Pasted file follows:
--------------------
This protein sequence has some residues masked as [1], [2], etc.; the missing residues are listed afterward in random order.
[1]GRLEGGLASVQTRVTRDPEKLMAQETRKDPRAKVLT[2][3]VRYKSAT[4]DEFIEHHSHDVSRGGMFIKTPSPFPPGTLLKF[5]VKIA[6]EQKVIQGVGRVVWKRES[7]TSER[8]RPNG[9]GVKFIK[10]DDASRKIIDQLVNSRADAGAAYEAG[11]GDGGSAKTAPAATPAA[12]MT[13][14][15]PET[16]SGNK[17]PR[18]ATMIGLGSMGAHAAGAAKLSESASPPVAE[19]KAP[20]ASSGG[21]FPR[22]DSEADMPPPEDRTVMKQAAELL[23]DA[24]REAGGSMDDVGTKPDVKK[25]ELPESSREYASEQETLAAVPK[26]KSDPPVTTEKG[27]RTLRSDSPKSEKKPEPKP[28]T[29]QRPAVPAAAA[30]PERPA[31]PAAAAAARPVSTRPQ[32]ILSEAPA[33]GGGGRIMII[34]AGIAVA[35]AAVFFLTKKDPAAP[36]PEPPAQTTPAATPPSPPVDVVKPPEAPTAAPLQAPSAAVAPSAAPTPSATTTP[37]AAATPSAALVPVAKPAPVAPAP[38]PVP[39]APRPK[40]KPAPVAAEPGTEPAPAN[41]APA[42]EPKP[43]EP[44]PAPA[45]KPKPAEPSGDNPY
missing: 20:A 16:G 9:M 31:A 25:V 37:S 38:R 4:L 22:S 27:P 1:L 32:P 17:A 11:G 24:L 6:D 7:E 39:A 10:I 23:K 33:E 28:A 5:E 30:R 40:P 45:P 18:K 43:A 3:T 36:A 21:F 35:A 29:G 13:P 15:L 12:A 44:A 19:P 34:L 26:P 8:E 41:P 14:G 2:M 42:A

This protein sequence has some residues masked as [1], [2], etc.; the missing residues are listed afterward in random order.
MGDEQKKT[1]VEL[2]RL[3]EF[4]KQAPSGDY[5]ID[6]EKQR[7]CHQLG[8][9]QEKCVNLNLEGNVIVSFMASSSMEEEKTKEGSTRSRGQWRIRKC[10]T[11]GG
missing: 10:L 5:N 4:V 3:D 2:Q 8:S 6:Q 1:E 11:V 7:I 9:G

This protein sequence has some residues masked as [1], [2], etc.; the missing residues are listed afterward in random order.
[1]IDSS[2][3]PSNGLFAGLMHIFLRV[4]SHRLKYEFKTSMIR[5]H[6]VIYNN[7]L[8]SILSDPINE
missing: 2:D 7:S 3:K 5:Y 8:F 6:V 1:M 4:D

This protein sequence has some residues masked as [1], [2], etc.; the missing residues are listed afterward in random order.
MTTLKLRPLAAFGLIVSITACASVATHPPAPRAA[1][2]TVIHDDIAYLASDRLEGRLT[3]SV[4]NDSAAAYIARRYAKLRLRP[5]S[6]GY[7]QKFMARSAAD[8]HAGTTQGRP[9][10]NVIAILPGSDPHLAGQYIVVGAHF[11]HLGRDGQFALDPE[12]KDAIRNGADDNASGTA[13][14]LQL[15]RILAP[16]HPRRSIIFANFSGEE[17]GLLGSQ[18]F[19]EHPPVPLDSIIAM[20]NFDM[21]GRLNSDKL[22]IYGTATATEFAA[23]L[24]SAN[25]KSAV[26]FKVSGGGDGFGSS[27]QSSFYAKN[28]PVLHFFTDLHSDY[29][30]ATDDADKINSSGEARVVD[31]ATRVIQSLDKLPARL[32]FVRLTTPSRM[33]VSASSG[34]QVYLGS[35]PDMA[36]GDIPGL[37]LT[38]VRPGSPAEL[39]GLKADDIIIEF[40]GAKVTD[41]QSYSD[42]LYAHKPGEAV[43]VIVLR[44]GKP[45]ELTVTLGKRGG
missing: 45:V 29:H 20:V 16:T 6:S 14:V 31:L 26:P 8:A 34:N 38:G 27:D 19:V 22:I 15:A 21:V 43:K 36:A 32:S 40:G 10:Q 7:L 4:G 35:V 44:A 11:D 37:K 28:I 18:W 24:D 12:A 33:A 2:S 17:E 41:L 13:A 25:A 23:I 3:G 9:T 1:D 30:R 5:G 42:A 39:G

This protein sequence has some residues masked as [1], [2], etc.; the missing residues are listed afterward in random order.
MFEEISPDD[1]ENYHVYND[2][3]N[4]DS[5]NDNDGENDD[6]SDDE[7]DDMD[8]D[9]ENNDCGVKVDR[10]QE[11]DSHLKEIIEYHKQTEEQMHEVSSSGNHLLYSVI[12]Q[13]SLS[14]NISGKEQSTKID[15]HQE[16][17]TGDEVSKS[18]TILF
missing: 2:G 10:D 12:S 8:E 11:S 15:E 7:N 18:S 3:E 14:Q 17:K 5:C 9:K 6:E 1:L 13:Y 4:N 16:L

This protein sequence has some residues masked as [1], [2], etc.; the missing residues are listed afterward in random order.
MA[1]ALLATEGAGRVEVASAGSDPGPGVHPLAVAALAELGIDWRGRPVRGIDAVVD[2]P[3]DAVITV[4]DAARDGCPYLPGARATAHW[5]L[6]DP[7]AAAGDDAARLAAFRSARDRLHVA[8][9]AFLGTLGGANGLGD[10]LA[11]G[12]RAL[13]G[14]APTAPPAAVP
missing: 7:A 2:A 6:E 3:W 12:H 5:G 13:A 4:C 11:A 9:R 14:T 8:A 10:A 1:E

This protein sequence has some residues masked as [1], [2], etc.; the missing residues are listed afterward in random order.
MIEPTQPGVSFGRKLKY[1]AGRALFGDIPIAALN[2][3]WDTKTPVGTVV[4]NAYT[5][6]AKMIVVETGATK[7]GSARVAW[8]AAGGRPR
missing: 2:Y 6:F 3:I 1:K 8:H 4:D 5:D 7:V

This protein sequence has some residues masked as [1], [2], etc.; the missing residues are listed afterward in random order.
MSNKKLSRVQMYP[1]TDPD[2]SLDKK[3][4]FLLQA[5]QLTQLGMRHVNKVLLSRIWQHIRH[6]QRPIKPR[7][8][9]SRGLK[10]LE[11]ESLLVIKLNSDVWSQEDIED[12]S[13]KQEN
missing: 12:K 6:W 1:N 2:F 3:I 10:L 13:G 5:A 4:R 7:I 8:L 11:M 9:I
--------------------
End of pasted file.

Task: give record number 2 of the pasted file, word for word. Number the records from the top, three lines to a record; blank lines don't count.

This protein sequence has some residues masked as [1], [2], etc.; the missing residues are listed afterward in random order.
MGDEQKKT[1]VEL[2]RL[3]EF[4]KQAPSGDY[5]ID[6]EKQR[7]CHQLG[8][9]QEKCVNLNLEGNVIVSFMASSSMEEEKTKEGSTRSRGQWRIRKC[10]T[11]GG
missing: 10:L 5:N 4:V 3:D 2:Q 8:S 6:Q 1:E 11:V 7:I 9:G